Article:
The girls just figured it out and it was never a big deal.   

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Ds10 never believed. Ds8 didn't at at 3,4,5 but was convinced by schoolmates and sort of wondered whether he was real for a couple of years.

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We never have.  My kids have always believed for longer than what I assume is the average, but they do manage to figure it out eventually.  My teenagers help to play Santa now. They're not damaged in any way.

 

My 10yo still believes. I know he has some inkling, but he isn't ready to make the leap, and that's okay with us. It's a hassle, lol, but it's okay. He believes in other things we don't believe to be true, too, and we're okay with those as well. We're big on letting them make their own connections.

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My 9 yr old still believes but I could see the doubt starting this year.  I was like 11 when I stopped believing.  I had doubted a little bit but that year, my sister, 9 at the time, found our christmas presents.  Or rather, the boxes.  We got 10 speed bikes that year, and my dad had already put them together and hid them in the garage, but put the boxes up in the rafters and we spotted those when we were looking for something else.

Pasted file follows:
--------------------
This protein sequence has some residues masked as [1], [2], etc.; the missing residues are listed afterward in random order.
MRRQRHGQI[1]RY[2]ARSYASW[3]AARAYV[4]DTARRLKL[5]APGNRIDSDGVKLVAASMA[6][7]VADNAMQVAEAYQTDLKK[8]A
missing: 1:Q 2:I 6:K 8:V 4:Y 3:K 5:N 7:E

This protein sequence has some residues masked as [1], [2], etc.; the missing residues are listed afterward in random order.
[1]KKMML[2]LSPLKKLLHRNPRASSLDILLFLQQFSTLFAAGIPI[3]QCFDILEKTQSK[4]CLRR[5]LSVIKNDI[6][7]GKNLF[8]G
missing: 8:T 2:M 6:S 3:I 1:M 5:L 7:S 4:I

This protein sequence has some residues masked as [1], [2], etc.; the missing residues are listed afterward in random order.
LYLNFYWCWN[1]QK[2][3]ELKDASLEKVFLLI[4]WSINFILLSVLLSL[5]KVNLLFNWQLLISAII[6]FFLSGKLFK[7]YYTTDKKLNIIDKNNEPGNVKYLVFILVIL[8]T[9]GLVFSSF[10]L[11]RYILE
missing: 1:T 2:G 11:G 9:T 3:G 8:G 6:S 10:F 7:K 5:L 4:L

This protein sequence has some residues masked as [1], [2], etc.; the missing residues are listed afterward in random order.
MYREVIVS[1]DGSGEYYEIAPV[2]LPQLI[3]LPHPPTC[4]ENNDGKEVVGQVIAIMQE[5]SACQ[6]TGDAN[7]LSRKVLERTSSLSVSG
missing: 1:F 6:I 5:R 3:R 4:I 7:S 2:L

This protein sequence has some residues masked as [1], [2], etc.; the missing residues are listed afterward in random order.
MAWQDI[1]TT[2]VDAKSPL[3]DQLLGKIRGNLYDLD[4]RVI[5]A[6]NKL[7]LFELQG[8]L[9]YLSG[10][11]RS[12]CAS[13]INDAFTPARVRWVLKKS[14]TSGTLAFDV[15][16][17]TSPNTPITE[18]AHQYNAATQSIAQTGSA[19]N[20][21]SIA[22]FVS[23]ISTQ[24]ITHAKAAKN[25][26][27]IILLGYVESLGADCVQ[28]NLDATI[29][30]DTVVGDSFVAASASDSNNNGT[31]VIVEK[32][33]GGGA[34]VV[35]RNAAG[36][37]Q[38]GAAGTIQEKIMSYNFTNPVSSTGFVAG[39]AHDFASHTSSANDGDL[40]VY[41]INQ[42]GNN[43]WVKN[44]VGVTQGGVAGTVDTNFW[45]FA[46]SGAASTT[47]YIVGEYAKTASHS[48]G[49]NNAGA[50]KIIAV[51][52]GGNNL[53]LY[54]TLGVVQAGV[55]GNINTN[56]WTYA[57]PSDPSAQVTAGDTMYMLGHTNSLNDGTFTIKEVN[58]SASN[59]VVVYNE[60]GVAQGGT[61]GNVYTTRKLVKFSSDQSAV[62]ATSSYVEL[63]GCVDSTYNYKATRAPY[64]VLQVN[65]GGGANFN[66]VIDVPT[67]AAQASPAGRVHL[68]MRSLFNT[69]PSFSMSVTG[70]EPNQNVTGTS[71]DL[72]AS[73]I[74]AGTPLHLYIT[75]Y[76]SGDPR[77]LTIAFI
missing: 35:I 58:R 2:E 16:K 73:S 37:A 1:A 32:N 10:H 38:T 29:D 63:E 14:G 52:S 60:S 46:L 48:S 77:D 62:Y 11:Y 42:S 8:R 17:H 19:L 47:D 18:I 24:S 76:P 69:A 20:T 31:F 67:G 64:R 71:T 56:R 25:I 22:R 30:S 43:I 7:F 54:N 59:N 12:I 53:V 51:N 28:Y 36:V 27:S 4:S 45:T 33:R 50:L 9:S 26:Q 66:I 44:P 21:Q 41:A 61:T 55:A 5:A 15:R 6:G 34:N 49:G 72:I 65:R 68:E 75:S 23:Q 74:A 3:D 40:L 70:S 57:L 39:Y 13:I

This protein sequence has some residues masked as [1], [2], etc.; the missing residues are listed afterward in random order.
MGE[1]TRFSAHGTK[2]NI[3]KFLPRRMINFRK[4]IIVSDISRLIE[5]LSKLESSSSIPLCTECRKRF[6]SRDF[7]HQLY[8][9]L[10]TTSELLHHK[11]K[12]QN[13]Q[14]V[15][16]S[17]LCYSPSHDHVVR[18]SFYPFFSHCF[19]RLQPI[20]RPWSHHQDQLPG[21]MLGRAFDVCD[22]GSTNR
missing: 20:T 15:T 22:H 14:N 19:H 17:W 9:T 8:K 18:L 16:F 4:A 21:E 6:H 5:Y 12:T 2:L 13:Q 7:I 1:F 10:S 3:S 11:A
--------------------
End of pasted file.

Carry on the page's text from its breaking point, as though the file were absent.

My oldest is 22 and I honestly don't remember when she stopped believing.  It was probably right around the same age I did.  Clearly it wasn't a big deal since I don't remember much about it. 

Edited by happysmileylady

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We never did Santa per say.  It was a "it is from Santa wink, wink" type of thing.

 

I read a book to my kids called, "Santa, Are You for Real?"  It is the story of the real St. Nicholas and how the tradition started.